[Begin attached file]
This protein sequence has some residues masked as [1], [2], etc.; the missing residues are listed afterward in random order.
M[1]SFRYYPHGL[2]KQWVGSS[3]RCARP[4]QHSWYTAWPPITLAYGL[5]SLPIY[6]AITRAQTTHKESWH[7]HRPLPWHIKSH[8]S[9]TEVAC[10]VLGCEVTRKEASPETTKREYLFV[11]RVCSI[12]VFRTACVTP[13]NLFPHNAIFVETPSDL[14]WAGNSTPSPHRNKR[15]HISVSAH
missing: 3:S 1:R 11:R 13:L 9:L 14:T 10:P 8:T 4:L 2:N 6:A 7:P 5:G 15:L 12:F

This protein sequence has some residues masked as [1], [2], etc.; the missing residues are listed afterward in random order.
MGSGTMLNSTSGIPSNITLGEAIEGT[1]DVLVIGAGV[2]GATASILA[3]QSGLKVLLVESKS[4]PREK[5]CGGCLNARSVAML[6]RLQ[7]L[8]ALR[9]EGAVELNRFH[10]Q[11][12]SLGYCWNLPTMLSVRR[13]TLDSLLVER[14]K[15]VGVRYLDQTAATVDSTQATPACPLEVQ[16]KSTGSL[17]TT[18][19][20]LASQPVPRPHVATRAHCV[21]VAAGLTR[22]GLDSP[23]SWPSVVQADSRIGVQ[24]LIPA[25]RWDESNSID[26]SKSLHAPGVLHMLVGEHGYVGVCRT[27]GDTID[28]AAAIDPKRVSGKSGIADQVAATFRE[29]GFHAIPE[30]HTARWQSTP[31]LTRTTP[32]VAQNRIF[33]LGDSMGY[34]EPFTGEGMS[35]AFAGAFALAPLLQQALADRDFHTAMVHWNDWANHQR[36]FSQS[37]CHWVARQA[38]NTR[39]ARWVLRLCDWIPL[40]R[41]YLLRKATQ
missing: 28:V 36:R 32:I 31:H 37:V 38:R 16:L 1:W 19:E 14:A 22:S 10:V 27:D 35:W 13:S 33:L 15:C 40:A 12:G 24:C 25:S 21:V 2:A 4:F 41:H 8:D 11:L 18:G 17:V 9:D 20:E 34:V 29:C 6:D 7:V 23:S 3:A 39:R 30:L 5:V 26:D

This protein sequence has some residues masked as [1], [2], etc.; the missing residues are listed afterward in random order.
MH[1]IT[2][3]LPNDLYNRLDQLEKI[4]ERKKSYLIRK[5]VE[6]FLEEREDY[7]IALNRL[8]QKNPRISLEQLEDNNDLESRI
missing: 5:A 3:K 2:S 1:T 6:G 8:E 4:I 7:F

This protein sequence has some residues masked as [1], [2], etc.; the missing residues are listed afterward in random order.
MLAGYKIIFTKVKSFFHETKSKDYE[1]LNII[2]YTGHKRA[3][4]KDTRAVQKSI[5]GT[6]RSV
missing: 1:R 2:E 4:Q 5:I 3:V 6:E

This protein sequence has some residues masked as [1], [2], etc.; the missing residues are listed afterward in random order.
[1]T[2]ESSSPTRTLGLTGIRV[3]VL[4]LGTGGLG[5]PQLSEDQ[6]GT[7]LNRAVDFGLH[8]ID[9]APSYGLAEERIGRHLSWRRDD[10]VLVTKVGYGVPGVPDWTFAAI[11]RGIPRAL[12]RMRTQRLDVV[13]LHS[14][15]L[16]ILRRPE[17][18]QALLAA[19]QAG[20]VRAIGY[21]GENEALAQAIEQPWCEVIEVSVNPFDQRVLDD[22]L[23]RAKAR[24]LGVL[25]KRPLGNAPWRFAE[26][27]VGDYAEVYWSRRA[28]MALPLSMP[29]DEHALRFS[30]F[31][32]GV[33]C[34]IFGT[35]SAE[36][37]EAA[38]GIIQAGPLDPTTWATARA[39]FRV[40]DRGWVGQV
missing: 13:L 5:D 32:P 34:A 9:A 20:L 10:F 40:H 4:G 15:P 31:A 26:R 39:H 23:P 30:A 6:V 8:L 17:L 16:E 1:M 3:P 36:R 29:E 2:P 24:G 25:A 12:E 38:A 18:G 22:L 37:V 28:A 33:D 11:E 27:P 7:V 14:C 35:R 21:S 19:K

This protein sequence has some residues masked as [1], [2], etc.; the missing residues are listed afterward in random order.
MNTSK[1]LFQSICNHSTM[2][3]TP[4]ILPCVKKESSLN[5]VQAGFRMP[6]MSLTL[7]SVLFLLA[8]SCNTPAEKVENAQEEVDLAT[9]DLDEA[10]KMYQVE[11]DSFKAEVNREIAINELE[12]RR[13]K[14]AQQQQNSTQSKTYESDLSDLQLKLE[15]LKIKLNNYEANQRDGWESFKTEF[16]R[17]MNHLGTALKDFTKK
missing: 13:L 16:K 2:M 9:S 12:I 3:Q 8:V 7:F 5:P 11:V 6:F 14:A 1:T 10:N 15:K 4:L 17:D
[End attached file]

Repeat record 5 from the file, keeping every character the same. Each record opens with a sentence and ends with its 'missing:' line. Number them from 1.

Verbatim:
This protein sequence has some residues masked as [1], [2], etc.; the missing residues are listed afterward in random order.
[1]T[2]ESSSPTRTLGLTGIRV[3]VL[4]LGTGGLG[5]PQLSEDQ[6]GT[7]LNRAVDFGLH[8]ID[9]APSYGLAEERIGRHLSWRRDD[10]VLVTKVGYGVPGVPDWTFAAI[11]RGIPRAL[12]RMRTQRLDVV[13]LHS[14][15]L[16]ILRRPE[17][18]QALLAA[19]QAG[20]VRAIGY[21]GENEALAQAIEQPWCEVIEVSVNPFDQRVLDD[22]L[23]RAKAR[24]LGVL[25]KRPLGNAPWRFAE[26][27]VGDYAEVYWSRRA[28]MALPLSMP[29]DEHALRFS[30]F[31][32]GV[33]C[34]IFGT[35]SAE[36][37]EAA[38]GIIQAGPLDPTTWATARA[39]FRV[40]DRGWVGQV
missing: 13:L 5:D 32:P 34:A 9:A 20:L 10:F 40:H 4:G 15:P 31:A 26:R 39:H 23:P 30:A 6:V 8:L 17:L 16:E 1:M 3:P 36:R 29:E 2:P 24:G 25:A 12:E 38:A 18:G 22:L 37:V 28:A 33:D 11:E 27:P 7:V 14:C 35:R 21:S 19:K